Hermetica

(redirected from Corpus Hermeticus)

Hermetica

(religion, spiritualism, and occult)

The body of mystic wisdom attributed to Hermes Trismegistos, or "thrice great Hermes," between the third century BCE and the first century CE. Hermes Trismegistos was a combination of the Greek Hermes and the Egyptian Thoth, or god of wisdom, learning, and literature. The Hermetica involved two levels of teachings: a popular pedagogy of astrology, magic, and alchemy, and a higher religious philosophy. It was very influential in the development of Western magic and modern neo-Pagan and Wiccan material.

Perhaps the best known work of the Hermetica was the Emerald Tablet, which opens with the statement, "That which is above is like that which is below, and that which is below is like that which is above, to achieve the wonders of the one thing." This indicates that the microcosm of the earth is a reflection of the macrocosm of the heavens, and this is regarded as the foundation of astrology and of alchemy.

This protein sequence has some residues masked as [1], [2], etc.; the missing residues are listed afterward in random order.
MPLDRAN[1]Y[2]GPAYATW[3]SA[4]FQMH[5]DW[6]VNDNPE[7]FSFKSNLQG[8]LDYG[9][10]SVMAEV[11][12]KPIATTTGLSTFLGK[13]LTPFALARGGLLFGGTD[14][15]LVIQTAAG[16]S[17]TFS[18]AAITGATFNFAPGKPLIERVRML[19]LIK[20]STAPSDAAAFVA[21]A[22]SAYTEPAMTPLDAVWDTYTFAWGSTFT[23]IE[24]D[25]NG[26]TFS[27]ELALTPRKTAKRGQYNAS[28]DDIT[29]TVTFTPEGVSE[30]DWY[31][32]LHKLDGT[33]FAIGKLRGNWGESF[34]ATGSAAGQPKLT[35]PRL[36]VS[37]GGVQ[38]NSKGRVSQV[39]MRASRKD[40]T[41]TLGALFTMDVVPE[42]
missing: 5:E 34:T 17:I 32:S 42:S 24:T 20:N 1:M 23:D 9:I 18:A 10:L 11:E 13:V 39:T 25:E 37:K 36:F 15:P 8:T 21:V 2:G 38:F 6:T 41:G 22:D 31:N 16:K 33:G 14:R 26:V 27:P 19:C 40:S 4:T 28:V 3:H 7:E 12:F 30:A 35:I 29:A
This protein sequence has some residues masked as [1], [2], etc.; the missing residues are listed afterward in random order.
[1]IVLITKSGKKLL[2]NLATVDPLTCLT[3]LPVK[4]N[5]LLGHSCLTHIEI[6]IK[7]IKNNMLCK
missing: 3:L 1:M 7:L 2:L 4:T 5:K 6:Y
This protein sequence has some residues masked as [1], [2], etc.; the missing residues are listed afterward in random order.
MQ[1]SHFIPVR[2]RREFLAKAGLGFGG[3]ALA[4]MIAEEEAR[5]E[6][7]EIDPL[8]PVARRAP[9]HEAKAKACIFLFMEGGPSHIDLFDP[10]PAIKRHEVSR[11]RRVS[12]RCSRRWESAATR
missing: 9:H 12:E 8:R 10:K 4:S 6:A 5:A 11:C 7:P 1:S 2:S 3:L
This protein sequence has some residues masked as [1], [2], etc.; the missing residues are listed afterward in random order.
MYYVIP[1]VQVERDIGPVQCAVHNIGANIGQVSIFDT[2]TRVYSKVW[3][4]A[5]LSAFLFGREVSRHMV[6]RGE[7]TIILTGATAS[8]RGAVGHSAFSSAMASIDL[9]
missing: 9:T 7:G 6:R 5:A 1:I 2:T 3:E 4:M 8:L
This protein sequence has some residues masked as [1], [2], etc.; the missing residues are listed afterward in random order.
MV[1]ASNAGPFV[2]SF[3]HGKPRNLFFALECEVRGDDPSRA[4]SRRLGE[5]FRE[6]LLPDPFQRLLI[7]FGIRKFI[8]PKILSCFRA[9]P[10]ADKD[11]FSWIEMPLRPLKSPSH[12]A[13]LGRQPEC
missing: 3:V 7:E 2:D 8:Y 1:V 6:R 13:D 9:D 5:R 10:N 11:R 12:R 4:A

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But not only were Sor Juana Ines de la Cruz (Nueva Espana) and Jose Lezama Lima (Cuba) aware of the heterodox tradition that finds its origin in the Corpus hermeticus, but their writing also inserts itself under the sign of a syncretism that links up the seventeenth-century Spanish-American Baroque, twentieth-century Latin-American symbolism-cum-formalism, and the disavowed origins of Christian theology in neo-Platonic Hermeticism and Gnosticism.